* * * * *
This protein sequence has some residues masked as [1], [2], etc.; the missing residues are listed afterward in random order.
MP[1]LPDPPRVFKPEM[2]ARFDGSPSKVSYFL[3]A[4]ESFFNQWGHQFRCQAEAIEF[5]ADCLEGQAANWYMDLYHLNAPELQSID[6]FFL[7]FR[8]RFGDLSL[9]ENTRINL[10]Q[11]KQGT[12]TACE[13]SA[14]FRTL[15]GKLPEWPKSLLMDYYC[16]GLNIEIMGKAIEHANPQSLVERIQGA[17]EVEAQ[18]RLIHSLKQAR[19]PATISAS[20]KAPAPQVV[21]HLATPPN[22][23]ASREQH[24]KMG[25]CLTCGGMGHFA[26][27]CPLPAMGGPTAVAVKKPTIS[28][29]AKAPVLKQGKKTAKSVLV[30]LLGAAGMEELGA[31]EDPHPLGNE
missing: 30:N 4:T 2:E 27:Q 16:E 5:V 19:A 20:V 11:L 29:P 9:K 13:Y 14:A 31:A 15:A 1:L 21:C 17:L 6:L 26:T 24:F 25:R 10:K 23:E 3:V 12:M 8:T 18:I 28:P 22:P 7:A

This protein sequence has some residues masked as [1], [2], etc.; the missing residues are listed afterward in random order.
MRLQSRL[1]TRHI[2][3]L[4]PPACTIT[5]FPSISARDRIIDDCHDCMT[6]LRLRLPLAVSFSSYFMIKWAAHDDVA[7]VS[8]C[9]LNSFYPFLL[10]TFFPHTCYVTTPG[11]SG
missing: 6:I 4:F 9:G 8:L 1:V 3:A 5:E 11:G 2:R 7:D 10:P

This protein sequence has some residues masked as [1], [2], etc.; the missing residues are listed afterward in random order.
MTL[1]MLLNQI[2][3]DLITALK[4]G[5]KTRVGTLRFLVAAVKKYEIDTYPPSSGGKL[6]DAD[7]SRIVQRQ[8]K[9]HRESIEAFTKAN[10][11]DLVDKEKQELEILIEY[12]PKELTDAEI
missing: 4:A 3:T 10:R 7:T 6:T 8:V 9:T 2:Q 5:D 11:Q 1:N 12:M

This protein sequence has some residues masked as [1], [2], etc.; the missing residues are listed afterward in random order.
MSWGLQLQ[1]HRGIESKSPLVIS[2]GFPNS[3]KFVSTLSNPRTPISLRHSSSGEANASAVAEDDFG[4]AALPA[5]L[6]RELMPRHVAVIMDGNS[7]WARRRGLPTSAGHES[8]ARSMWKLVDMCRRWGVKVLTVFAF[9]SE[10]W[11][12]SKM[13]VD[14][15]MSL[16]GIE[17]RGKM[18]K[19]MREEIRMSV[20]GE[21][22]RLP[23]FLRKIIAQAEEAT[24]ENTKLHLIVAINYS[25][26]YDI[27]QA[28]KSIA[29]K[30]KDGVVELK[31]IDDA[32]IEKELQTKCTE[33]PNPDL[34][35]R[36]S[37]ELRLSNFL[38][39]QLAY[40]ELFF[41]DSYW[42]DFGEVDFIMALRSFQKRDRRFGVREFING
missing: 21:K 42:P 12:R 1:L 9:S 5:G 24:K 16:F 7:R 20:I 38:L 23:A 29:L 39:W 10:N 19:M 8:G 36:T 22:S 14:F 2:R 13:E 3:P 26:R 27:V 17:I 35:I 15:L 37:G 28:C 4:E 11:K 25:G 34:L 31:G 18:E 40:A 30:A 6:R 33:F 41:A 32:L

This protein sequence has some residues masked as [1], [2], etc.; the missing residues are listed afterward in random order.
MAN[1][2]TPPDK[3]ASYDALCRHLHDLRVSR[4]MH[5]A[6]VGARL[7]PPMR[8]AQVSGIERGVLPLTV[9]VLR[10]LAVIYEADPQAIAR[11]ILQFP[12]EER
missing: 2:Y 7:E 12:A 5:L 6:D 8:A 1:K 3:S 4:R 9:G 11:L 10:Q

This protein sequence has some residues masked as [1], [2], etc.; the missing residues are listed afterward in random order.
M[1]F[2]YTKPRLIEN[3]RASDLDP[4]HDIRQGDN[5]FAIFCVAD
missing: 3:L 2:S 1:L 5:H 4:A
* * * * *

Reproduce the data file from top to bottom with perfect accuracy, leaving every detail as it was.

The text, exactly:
This protein sequence has some residues masked as [1], [2], etc.; the missing residues are listed afterward in random order.
MP[1]LPDPPRVFKPEM[2]ARFDGSPSKVSYFL[3]A[4]ESFFNQWGHQFRCQAEAIEF[5]ADCLEGQAANWYMDLYHLNAPELQSID[6]FFL[7]FR[8]RFGDLSL[9]ENTRINL[10]Q[11]KQGT[12]TACE[13]SA[14]FRTL[15]GKLPEWPKSLLMDYYC[16]GLNIEIMGKAIEHANPQSLVERIQGA[17]EVEAQ[18]RLIHSLKQAR[19]PATISAS[20]KAPAPQVV[21]HLATPPN[22][23]ASREQH[24]KMG[25]CLTCGGMGHFA[26][27]CPLPAMGGPTAVAVKKPTIS[28][29]AKAPVLKQGKKTAKSVLV[30]LLGAAGMEELGA[31]EDPHPLGNE
missing: 30:N 4:T 2:E 27:Q 16:E 5:V 19:A 20:V 11:L 29:P 9:K 13:Y 14:A 31:A 15:A 1:L 21:C 17:L 6:L 26:T 24:F 25:R 10:K 23:E 3:V 12:M 8:T 18:I 28:P 22:P 7:A

This protein sequence has some residues masked as [1], [2], etc.; the missing residues are listed afterward in random order.
MRLQSRL[1]TRHI[2][3]L[4]PPACTIT[5]FPSISARDRIIDDCHDCMT[6]LRLRLPLAVSFSSYFMIKWAAHDDVA[7]VS[8]C[9]LNSFYPFLL[10]TFFPHTCYVTTPG[11]SG
missing: 6:I 4:F 9:G 8:L 1:V 3:A 5:E 11:G 2:R 7:D 10:P

This protein sequence has some residues masked as [1], [2], etc.; the missing residues are listed afterward in random order.
MTL[1]MLLNQI[2][3]DLITALK[4]G[5]KTRVGTLRFLVAAVKKYEIDTYPPSSGGKL[6]DAD[7]SRIVQRQ[8]K[9]HRESIEAFTKAN[10][11]DLVDKEKQELEILIEY[12]PKELTDAEI
missing: 4:A 3:T 10:R 7:T 6:T 8:V 9:T 2:Q 5:D 11:Q 1:N 12:M

This protein sequence has some residues masked as [1], [2], etc.; the missing residues are listed afterward in random order.
MSWGLQLQ[1]HRGIESKSPLVIS[2]GFPNS[3]KFVSTLSNPRTPISLRHSSSGEANASAVAEDDFG[4]AALPA[5]L[6]RELMPRHVAVIMDGNS[7]WARRRGLPTSAGHES[8]ARSMWKLVDMCRRWGVKVLTVFAF[9]SE[10]W[11][12]SKM[13]VD[14][15]MSL[16]GIE[17]RGKM[18]K[19]MREEIRMSV[20]GE[21][22]RLP[23]FLRKIIAQAEEAT[24]ENTKLHLIVAINYS[25][26]YDI[27]QA[28]KSIA[29]K[30]KDGVVELK[31]IDDA[32]IEKELQTKCTE[33]PNPDL[34][35]R[36]S[37]ELRLSNFL[38][39]QLAY[40]ELFF[41]DSYW[42]DFGEVDFIMALRSFQKRDRRFGVREFING
missing: 21:K 42:P 12:R 1:L 9:S 5:G 24:K 16:F 7:R 20:I 38:L 23:A 29:L 39:W 10:N 19:M 8:G 36:T 22:S 14:F 2:R 13:E 3:P 26:R 27:V 17:I 35:I 15:L 37:G 28:C 4:E 11:K 25:G 34:L 31:G 18:E 40:A 30:A 6:R 33:F 41:A 32:L

This protein sequence has some residues masked as [1], [2], etc.; the missing residues are listed afterward in random order.
MAN[1][2]TPPDK[3]ASYDALCRHLHDLRVSR[4]MH[5]A[6]VGARL[7]PPMR[8]AQVSGIERGVLPLTV[9]VLR[10]LAVIYEADPQAIAR[11]ILQFP[12]EER
missing: 2:Y 7:E 12:A 5:L 6:D 8:A 1:K 3:S 4:R 9:G 11:L 10:Q

This protein sequence has some residues masked as [1], [2], etc.; the missing residues are listed afterward in random order.
M[1]F[2]YTKPRLIEN[3]RASDLDP[4]HDIRQGDN[5]FAIFCVAD
missing: 3:L 2:S 1:L 5:H 4:A